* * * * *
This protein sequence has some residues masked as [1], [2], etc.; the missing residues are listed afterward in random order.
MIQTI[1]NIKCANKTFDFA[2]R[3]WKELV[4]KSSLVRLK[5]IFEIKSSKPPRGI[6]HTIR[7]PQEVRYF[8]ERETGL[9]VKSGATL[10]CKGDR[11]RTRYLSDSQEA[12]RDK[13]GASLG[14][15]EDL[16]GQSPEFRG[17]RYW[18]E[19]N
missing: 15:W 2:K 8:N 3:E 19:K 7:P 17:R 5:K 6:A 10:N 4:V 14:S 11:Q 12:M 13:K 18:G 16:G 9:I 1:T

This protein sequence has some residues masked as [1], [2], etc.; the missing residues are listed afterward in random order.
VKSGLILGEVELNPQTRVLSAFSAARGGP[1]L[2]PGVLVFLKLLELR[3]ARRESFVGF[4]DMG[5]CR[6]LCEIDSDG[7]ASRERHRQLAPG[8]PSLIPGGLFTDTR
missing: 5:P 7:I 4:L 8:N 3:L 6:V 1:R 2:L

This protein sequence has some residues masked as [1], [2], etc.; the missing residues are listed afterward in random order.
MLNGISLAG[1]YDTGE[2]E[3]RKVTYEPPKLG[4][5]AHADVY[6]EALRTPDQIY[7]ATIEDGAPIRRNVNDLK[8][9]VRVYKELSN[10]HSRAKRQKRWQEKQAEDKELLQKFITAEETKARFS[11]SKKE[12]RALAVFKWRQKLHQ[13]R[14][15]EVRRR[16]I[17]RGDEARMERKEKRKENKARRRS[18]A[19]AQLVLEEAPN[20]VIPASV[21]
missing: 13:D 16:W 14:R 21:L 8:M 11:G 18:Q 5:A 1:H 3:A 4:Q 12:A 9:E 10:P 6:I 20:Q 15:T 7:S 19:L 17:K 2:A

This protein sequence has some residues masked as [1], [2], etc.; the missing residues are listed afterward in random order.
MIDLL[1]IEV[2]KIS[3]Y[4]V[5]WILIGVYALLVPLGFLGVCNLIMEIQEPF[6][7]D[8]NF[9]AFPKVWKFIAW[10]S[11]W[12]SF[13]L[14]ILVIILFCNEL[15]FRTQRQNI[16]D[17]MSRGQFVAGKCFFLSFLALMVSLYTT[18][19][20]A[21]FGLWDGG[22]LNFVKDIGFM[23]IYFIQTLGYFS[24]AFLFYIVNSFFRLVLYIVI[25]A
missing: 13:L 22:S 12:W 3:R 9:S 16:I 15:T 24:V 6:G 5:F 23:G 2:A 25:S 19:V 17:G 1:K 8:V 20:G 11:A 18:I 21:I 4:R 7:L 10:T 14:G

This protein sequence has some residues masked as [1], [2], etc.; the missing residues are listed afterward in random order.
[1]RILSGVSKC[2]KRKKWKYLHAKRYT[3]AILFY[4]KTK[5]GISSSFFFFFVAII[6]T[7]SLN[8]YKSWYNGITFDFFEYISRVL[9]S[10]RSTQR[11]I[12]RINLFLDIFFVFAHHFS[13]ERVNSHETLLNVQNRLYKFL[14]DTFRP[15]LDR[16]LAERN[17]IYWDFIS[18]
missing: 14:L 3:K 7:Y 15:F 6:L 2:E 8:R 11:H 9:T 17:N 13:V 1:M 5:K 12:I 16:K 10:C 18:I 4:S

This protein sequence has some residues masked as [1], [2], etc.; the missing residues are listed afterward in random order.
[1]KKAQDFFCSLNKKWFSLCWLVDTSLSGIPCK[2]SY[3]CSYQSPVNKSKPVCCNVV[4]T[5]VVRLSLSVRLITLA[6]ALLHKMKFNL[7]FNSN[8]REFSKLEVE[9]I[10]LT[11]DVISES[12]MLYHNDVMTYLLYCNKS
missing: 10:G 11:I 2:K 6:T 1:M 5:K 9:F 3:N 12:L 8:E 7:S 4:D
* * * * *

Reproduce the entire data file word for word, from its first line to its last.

This protein sequence has some residues masked as [1], [2], etc.; the missing residues are listed afterward in random order.
MIQTI[1]NIKCANKTFDFA[2]R[3]WKELV[4]KSSLVRLK[5]IFEIKSSKPPRGI[6]HTIR[7]PQEVRYF[8]ERETGL[9]VKSGATL[10]CKGDR[11]RTRYLSDSQEA[12]RDK[13]GASLG[14][15]EDL[16]GQSPEFRG[17]RYW[18]E[19]N
missing: 15:W 2:K 8:N 3:E 19:K 7:P 17:R 5:K 6:A 10:N 4:V 14:S 11:Q 12:M 13:K 18:G 16:G 9:I 1:T

This protein sequence has some residues masked as [1], [2], etc.; the missing residues are listed afterward in random order.
VKSGLILGEVELNPQTRVLSAFSAARGGP[1]L[2]PGVLVFLKLLELR[3]ARRESFVGF[4]DMG[5]CR[6]LCEIDSDG[7]ASRERHRQLAPG[8]PSLIPGGLFTDTR
missing: 5:P 7:I 4:L 8:N 3:L 6:V 1:R 2:L

This protein sequence has some residues masked as [1], [2], etc.; the missing residues are listed afterward in random order.
MLNGISLAG[1]YDTGE[2]E[3]RKVTYEPPKLG[4][5]AHADVY[6]EALRTPDQIY[7]ATIEDGAPIRRNVNDLK[8][9]VRVYKELSN[10]HSRAKRQKRWQEKQAEDKELLQKFITAEETKARFS[11]SKKE[12]RALAVFKWRQKLHQ[13]R[14][15]EVRRR[16]I[17]RGDEARMERKEKRKENKARRRS[18]A[19]AQLVLEEAPN[20]VIPASV[21]
missing: 13:D 16:W 14:R 21:L 8:M 11:G 18:Q 5:A 1:H 3:A 4:Q 12:A 9:E 10:P 6:I 20:Q 15:T 7:S 19:L 17:K 2:A

This protein sequence has some residues masked as [1], [2], etc.; the missing residues are listed afterward in random order.
MIDLL[1]IEV[2]KIS[3]Y[4]V[5]WILIGVYALLVPLGFLGVCNLIMEIQEPF[6][7]D[8]NF[9]AFPKVWKFIAW[10]S[11]W[12]SF[13]L[14]ILVIILFCNEL[15]FRTQRQNI[16]D[17]MSRGQFVAGKCFFLSFLALMVSLYTT[18][19][20]A[21]FGLWDGG[22]LNFVKDIGFM[23]IYFIQTLGYFS[24]AFLFYIVNSFFRLVLYIVI[25]A
missing: 13:L 22:S 12:W 3:R 9:S 16:I 15:T 24:V 6:G 5:F 23:G 2:A 25:S 19:V 17:G 1:K 8:V 20:G 11:A 18:I 21:I 4:R 7:L 10:T 14:G

This protein sequence has some residues masked as [1], [2], etc.; the missing residues are listed afterward in random order.
[1]RILSGVSKC[2]KRKKWKYLHAKRYT[3]AILFY[4]KTK[5]GISSSFFFFFVAII[6]T[7]SLN[8]YKSWYNGITFDFFEYISRVL[9]S[10]RSTQR[11]I[12]RINLFLDIFFVFAHHFS[13]ERVNSHETLLNVQNRLYKFL[14]DTFRP[15]LDR[16]LAERN[17]IYWDFIS[18]
missing: 14:L 3:K 7:Y 15:F 6:L 2:E 8:R 11:H 9:T 17:N 13:V 1:M 5:K 12:I 16:K 10:C 18:I 4:S

This protein sequence has some residues masked as [1], [2], etc.; the missing residues are listed afterward in random order.
[1]KKAQDFFCSLNKKWFSLCWLVDTSLSGIPCK[2]SY[3]CSYQSPVNKSKPVCCNVV[4]T[5]VVRLSLSVRLITLA[6]ALLHKMKFNL[7]FNSN[8]REFSKLEVE[9]I[10]LT[11]DVISES[12]MLYHNDVMTYLLYCNKS
missing: 10:G 11:I 2:K 6:T 1:M 5:K 9:F 3:N 12:L 8:E 7:S 4:D